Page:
Speakers: Abrah McKeen, Ryerson Good Food Centre, North York Harvest Food Bank

RSVP and invite your friends on Facebook!



The nearest accessible subway station is St. Andrew Station. From there, head 3 blocks west to John Street and then north to the main entrance of Metro Hall.

This venue is wheelchair accessible. An elevator in the lobby provides access to the third floor. There are also accessible washrooms on this level.

The TYFPC strives to create accessible and inclusive spaces for all its members. If we require accommodation to ensure your participation, please email

November 22, 2014
by Andrew McAllister

Mishkeegogamang First Nation Clothing Drive


Members of Mishkeegogamang First Nation are facing a harsh winter and the injustice of a terrible housing crisis. As such, the First Nations Solidarity Working Group and members of CUPE 3903 are organizing a furniture and clothing drive in support of the community.

The following items are needed: beds, tables, chairs, mattresses, couches, warm clothes, blankets, tools, dishes and cutlery, kids clothes, toys, books, washers, dryers, bookcases, TVs, and computers.

To arrange a pick-up, volunteer, or make another donation to help cover the cost of the driver and fuel, please email or call 647-295-0078. Pick-ups usually occur on Fridays and Saturdays. Alternatively, you can also arrange to drop items off at Weston Road and St.Clair. The truck leaves Toronto on December 6, 2014.

About the Mishkeegogamang First Nation

Mishkeegogamang First Nation is an Ojibwa nation located 500km north of Thunder Bay. Like other northern communities struggling against colonial dispossession, Mishkeegogamang faces traumatizing poverty despite billions of dollars of resources being extracted from their territory by the gold mining industry. A Northwestern Health Unit report stated that as many as 21 people live under one roof, and it is not uncommon for people to sleep in shifts to assure everyone access to a bed.

Mishkeegogamang is on what is called Treaty 9 territory. The original site where the treaty was signed is now underwater. In 1934, the Ontario government chose to build a hydro dam to supply the Pickle Crow Gold mine with hydro. Water began to rise in 1935, which caused homes in the community to be washed away. People were not told they would be flooded and awoke to find water rising in their homes.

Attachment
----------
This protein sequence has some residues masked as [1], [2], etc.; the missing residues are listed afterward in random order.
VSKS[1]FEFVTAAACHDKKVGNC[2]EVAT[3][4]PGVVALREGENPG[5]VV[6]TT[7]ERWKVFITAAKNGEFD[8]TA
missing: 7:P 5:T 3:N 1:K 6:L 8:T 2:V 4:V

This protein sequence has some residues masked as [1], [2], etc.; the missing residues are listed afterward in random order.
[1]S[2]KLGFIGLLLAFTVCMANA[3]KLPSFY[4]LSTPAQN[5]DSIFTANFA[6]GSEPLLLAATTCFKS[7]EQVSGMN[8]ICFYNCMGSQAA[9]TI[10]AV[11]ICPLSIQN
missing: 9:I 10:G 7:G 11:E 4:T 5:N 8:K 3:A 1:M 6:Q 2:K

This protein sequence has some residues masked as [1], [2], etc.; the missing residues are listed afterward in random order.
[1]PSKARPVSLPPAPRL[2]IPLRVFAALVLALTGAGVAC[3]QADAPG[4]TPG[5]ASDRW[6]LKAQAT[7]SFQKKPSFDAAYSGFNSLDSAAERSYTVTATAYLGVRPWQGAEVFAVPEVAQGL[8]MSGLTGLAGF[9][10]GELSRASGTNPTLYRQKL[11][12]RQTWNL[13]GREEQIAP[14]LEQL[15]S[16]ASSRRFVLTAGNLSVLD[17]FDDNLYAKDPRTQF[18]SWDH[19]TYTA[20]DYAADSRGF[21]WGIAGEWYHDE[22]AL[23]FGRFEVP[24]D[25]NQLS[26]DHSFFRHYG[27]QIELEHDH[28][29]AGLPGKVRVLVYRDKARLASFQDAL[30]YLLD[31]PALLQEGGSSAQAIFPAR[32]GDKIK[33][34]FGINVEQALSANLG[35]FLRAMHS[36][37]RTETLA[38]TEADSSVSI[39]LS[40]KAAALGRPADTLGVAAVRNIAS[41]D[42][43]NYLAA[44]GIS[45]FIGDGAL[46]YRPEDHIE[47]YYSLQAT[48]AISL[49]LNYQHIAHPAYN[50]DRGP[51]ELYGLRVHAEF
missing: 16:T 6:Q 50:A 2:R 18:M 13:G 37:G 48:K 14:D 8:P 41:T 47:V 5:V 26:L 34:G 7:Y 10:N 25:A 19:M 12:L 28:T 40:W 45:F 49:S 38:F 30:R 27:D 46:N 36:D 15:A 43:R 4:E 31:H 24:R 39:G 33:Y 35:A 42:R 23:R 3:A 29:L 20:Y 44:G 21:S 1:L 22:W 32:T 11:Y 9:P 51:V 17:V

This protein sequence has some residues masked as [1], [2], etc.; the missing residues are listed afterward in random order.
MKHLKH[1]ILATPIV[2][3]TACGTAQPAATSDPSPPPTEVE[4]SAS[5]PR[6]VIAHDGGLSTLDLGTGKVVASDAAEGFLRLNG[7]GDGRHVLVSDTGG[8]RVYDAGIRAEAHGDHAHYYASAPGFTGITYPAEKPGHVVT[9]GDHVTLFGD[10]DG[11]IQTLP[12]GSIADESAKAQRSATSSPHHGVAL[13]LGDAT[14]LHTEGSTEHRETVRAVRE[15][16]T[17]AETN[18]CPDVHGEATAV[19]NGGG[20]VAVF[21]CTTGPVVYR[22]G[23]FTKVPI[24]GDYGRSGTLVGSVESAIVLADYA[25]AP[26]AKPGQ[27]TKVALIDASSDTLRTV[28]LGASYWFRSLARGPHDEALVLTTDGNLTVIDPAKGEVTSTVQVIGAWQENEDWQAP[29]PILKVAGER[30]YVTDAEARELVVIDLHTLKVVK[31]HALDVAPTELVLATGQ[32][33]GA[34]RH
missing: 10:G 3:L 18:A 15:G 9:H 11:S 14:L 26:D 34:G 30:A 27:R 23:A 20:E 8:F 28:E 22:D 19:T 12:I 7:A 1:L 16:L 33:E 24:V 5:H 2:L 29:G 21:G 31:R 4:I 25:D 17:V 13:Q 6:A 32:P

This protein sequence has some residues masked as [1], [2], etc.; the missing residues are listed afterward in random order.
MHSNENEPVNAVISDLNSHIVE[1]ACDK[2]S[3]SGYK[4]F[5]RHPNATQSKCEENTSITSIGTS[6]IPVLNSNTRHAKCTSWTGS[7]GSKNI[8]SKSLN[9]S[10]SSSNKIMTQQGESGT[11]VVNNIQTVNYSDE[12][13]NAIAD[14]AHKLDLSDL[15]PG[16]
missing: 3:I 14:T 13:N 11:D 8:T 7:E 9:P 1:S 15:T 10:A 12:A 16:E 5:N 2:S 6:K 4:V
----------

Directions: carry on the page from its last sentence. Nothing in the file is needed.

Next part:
The dispossession of the people of Mishkeegogamang only continues. Highway 599 runs right through the reserve and is crucial for the vast gold mining industry in the area, which results in billions of dollars coming from Ojibway land and resources.

In the face of government inaction, members of Mishkeegogamang have organized their own clothing and furniture drive in preparation for the coming winter. A truck will make the 28 hour drive to bring furniture from Toronto. Please donate and support.

This post was edited for clarity and length. The original post can be found here.

November 17, 2014
by Kyla Schwarz-Lam

A new TYFPC journal

We’re very excited to announce that the TYFPC will be launching a new journal! We are working on a companion to our academic journal, Gathering. This new journal will be a space for youth (30 and under) to showcase their creative skills and thinking about food. We want to see your art, photography, poetry, creative writing, recipes, etc. We also want to know what you think we should call this new endeavour!

Special Issue Callout

The submission deadline is February 28, 2015. Please spread the word to anyone who may be interested! You can reach us at for submissions, inquiries, and journal names. We look forward to seeing your creations!